Prosecutor: Persistence finally led to break in ecoterror case
December 27, 2005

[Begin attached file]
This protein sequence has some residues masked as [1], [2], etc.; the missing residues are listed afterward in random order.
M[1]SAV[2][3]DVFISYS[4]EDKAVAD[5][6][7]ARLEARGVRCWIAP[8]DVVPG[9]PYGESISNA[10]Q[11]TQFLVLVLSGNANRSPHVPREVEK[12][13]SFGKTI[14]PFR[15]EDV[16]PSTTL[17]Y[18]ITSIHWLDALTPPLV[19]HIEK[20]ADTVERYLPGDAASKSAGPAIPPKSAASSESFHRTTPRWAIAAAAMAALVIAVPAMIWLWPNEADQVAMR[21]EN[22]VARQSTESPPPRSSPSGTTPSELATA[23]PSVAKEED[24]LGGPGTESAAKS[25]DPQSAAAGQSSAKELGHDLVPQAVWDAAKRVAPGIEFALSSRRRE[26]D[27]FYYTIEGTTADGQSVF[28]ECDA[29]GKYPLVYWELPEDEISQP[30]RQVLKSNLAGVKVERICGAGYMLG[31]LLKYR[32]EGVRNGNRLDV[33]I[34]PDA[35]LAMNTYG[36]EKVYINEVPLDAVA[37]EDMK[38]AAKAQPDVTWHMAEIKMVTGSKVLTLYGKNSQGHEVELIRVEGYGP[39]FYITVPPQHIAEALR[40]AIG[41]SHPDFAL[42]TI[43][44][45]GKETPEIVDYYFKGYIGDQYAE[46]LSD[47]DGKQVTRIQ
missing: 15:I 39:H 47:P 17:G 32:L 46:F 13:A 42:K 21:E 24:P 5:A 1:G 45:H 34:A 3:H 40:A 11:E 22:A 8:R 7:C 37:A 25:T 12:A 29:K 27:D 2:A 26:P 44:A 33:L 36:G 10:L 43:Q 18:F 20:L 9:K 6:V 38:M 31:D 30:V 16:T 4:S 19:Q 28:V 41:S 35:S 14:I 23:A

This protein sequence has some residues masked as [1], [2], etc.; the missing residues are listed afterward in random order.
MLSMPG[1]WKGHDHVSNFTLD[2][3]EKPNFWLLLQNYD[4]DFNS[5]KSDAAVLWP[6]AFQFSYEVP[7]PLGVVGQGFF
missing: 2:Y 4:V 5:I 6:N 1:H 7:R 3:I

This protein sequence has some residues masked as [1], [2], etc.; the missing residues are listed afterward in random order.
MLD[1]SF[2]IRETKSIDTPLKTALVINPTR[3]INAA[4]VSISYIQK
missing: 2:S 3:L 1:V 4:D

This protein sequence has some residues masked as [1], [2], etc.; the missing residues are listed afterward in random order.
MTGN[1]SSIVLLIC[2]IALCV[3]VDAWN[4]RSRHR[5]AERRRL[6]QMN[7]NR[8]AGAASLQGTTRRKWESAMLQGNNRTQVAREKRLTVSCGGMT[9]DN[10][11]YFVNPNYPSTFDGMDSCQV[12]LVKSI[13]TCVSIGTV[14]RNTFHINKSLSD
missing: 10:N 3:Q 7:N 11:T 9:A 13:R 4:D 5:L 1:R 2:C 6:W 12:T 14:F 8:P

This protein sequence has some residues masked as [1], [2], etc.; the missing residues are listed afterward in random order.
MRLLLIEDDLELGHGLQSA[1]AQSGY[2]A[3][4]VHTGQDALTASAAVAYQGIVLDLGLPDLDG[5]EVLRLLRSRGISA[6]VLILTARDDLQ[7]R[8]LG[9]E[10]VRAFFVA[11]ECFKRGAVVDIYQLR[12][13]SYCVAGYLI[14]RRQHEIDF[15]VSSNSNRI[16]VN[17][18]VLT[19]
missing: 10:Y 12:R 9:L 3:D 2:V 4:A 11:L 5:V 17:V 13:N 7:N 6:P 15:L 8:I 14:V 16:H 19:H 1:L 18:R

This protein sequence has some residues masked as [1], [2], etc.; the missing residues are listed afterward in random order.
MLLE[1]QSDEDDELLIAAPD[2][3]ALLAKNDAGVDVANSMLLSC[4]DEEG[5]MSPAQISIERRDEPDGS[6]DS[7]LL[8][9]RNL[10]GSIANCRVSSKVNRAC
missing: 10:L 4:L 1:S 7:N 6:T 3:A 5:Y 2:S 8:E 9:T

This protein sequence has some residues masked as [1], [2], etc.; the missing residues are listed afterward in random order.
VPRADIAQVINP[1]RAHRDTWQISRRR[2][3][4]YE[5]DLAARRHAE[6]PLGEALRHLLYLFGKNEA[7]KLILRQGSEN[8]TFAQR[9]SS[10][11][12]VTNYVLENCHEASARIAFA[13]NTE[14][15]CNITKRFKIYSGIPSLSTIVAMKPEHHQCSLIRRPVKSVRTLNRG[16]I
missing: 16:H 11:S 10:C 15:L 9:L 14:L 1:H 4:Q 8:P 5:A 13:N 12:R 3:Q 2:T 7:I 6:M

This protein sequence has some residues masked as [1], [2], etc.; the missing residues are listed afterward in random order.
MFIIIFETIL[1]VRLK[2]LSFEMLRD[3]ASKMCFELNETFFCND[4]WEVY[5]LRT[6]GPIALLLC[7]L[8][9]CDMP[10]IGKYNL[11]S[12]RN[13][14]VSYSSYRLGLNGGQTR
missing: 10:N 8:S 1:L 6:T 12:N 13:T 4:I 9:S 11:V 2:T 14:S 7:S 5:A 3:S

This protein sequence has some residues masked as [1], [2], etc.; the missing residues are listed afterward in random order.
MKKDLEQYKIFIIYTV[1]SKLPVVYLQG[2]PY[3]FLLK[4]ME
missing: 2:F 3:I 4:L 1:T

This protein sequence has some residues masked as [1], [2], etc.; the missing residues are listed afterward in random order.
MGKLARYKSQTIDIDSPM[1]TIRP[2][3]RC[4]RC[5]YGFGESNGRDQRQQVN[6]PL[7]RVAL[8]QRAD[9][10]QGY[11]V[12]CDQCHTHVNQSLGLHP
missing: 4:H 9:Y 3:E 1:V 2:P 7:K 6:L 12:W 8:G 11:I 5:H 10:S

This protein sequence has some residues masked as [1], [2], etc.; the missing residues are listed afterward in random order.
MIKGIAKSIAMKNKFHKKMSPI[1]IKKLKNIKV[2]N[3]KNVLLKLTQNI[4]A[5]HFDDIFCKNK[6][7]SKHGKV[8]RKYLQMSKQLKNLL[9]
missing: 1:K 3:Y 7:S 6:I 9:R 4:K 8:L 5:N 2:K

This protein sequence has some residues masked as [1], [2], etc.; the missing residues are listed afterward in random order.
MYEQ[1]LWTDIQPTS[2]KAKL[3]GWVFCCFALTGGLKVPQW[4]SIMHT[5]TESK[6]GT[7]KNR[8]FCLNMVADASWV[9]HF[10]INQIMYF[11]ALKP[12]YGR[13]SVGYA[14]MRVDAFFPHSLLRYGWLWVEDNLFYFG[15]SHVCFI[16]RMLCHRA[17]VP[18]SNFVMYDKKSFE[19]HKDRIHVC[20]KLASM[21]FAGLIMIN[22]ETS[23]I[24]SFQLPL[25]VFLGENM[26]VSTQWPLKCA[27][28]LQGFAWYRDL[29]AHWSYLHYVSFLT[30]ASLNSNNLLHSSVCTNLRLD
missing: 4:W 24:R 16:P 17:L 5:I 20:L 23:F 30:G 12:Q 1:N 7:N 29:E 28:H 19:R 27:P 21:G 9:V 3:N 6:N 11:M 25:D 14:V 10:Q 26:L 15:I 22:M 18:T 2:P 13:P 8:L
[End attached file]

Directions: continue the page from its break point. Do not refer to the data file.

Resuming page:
EUGENE, Ore. – From 1998 to early 2001, federal investigators seemed powerless to stop the fires that were set with gasoline-filled five-gallon plastic buckets and followed with calling cards from the Earth Liberation Front and Animal Liberation Front.Two lumber mill offices in southern Oregon. Plant and wildlife research labs in Seattle and Olympia, Wash. A University of Washington horticulture facility. Corrals for wild horses in Oregon, Wyoming and California. A ski resort in the Colorado Rockies. A tree farm outside Portland. Three dozen sport utility vehicles in Eugene. Trucks at a gravel pit and a logging company in Oregon.Investigators were tightlipped about what they found, but apparently had little to work with but the wire handles and melted remains of the white plastic buckets – the kind used for everything from pie filling to paint – and a few intact buckets filled with gasoline that failed to ignite.Then, after Muslim terrorists struck New York and Washington, D.C., on Sept. 11, 2001, the fires set by extremists in the Northwest stopped. Other attacks continued elsewhere around the country, but the Northwest – the scene of intense battles over logging in national forests since 1983 – was no longer targeted.In 2002, investigators got a break when one of the people involved in firebombing a logging company and a gravel pit in 2001 told his girlfriend, and she told her dad, a state fire marshal. Three people were convicted, and the alleged leader, Michael “Tre Arrow” Scarpitti, is being held in Victoria, British Columbia, on a shoplifting charge, fighting extradition.It would be three more years before authorities moved, arresting six people on Dec. 7 in Oregon, Arizona, Virginia and New York on charges from six fires and a toppled electric transmission tower in Oregon and Washington. One of them – Prescott, Ariz., bookstore owner William C. Rodgers – committed suicide in jail, and another, Virginia college student Stanislas Meyerhoff, has agreed to testify for the prosecution, according to court papers.Agents relied on tenacious pursuit over years to break the case.”We focused on a couple of cases,” said Assistant U.S. Attorney Kirk Engdall. “We developed persons of interest and went from there.”In the course of court hearings, Engdall has noted the help of at least three informants who took part in firebombings themselves.As information has dribbled out from court hearings, affidavits, and relatives of the accused, a picture has emerged of a small band of rag-tag activists from Eugene, home to many of the demonstrators involved in the 1999 World Trade Organization riots in Seattle.According to an FBI affidavit, on one trip to Washington to torch a lab looking for ways to keep deer from eating tree seedlings, one of the three was arrested shoplifting some of the gear to start the fires. To make things worse, their old van broke down, forcing them to hitchhike home.Though a spokesman for ELF had described the group as immune to infiltration, federal agents found an informant in late 2004, who showed them how one of the fires was set, and wore a hidden microphone while talking to old pals about past exploits.When they were arrested earlier this month, the six had taken up new lives.Chelsea Gerlach, 28, nicknamed “Country Girl,” was a DJ in Portland, living with convicted Canadian animal rights activist Darren Thurston. Meyerhoff, 28, who went to high school with Gerlach, was attending Piedmont Community College in Charlottesville, Va.A third, Kevin Tubbs, 36, nicknamed “Dog,” was living in Springfield, Ore. Daniel McGowan, 31, was working for a women’s advocacy law firm in Brooklyn, N.Y.Rodgers, 40, lived in the back of his Catalyst Infoshop. He committed suicide in jail in Flagstaff, Ariz., shortly before he was to be transported to Seattle to face charges he and Tubbs torched a federal research lab. Prosecutors characterized him as the mastermind of the Vail ski resort arson, though he was not charged.Sarah Kendall Harvey, 28, was an administrative assistant and graduate student at Northern Arizona University and had applied to medical school. She had taken part in logging protests in Oregon, once cooking pancakes for the loggers.